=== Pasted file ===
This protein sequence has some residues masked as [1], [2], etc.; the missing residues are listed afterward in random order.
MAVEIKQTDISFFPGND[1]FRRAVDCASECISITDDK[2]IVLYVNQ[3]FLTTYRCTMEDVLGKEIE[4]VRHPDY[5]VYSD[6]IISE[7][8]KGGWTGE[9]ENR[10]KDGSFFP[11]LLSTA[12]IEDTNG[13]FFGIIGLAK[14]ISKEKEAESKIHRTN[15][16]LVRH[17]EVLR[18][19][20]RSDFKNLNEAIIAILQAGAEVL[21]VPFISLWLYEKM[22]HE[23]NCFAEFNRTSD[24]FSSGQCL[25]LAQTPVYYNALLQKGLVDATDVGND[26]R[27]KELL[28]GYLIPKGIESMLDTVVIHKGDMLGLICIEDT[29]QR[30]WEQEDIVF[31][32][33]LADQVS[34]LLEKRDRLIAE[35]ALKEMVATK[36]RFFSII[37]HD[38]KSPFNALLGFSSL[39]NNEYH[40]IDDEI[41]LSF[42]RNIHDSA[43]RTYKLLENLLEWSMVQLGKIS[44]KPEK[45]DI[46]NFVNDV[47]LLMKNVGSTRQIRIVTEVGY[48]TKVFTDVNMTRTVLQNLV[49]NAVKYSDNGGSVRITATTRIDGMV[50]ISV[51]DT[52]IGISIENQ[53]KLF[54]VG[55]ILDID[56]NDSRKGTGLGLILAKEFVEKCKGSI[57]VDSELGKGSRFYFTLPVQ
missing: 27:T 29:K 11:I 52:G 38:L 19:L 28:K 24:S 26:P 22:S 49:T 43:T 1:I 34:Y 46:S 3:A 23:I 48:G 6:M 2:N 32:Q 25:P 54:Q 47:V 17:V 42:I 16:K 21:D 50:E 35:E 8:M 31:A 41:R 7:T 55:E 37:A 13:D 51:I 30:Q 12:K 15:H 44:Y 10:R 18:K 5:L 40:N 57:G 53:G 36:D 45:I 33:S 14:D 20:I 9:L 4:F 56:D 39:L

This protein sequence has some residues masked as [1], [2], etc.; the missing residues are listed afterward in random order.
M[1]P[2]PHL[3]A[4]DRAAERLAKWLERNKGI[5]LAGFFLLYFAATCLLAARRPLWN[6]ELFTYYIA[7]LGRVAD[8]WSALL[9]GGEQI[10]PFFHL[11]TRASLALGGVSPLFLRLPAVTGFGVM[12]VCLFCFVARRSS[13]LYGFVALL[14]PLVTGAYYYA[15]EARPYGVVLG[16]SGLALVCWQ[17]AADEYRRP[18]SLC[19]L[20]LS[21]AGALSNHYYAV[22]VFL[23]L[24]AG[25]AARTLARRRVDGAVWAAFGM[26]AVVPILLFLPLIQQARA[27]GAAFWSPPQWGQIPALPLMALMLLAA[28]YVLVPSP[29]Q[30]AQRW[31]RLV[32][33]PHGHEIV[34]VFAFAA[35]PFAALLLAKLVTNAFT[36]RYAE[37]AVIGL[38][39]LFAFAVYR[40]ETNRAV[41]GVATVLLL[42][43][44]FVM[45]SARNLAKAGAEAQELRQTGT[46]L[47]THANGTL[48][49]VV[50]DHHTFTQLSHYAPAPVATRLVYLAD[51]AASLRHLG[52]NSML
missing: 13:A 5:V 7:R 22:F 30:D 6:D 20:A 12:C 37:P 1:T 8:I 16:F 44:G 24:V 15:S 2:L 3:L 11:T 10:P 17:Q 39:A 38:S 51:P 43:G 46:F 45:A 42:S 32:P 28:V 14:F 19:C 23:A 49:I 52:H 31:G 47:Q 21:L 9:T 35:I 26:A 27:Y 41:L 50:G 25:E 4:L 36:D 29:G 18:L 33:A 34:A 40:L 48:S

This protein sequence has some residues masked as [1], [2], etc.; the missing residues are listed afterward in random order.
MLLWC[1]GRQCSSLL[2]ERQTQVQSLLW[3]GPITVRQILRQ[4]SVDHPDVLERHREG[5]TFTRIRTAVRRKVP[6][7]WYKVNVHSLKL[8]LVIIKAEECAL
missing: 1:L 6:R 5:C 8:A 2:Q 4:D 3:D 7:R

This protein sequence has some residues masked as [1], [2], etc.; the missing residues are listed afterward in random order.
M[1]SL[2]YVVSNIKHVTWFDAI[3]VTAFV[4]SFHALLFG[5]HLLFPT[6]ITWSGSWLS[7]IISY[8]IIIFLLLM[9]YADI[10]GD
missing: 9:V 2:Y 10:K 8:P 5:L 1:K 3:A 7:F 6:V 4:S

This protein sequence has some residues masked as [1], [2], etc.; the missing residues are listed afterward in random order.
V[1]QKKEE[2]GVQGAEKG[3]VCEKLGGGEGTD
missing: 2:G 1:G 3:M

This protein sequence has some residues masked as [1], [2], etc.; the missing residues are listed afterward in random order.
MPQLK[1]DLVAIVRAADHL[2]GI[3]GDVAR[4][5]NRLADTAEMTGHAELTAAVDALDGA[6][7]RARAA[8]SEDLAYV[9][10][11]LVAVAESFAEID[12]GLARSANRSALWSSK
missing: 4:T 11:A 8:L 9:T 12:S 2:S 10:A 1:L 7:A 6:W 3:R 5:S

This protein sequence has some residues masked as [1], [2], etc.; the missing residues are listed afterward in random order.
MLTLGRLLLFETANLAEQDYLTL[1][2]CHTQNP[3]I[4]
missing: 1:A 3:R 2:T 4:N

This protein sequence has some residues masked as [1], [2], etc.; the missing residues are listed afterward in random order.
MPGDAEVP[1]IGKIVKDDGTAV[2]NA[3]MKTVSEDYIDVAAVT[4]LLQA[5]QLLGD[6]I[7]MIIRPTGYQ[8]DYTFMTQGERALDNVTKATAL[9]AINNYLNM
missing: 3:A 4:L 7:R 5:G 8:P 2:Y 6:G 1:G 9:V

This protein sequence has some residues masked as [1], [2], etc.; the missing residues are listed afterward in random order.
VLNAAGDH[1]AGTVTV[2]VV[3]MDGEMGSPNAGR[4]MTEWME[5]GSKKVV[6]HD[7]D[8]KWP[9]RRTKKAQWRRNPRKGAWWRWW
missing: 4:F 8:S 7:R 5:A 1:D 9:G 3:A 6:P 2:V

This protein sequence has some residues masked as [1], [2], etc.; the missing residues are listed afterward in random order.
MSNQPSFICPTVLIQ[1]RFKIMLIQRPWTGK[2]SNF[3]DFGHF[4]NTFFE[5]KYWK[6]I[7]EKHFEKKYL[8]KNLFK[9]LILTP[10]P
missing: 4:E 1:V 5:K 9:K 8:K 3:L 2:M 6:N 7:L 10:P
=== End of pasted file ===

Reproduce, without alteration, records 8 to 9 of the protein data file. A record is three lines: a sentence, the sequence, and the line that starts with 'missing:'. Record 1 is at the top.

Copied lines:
This protein sequence has some residues masked as [1], [2], etc.; the missing residues are listed afterward in random order.
MPGDAEVP[1]IGKIVKDDGTAV[2]NA[3]MKTVSEDYIDVAAVT[4]LLQA[5]QLLGD[6]I[7]MIIRPTGYQ[8]DYTFMTQGERALDNVTKATAL[9]AINNYLNM
missing: 3:A 4:L 7:R 5:G 8:P 2:Y 6:G 1:G 9:V

This protein sequence has some residues masked as [1], [2], etc.; the missing residues are listed afterward in random order.
VLNAAGDH[1]AGTVTV[2]VV[3]MDGEMGSPNAGR[4]MTEWME[5]GSKKVV[6]HD[7]D[8]KWP[9]RRTKKAQWRRNPRKGAWWRWW
missing: 4:F 8:S 7:R 5:A 1:D 9:G 3:A 6:P 2:V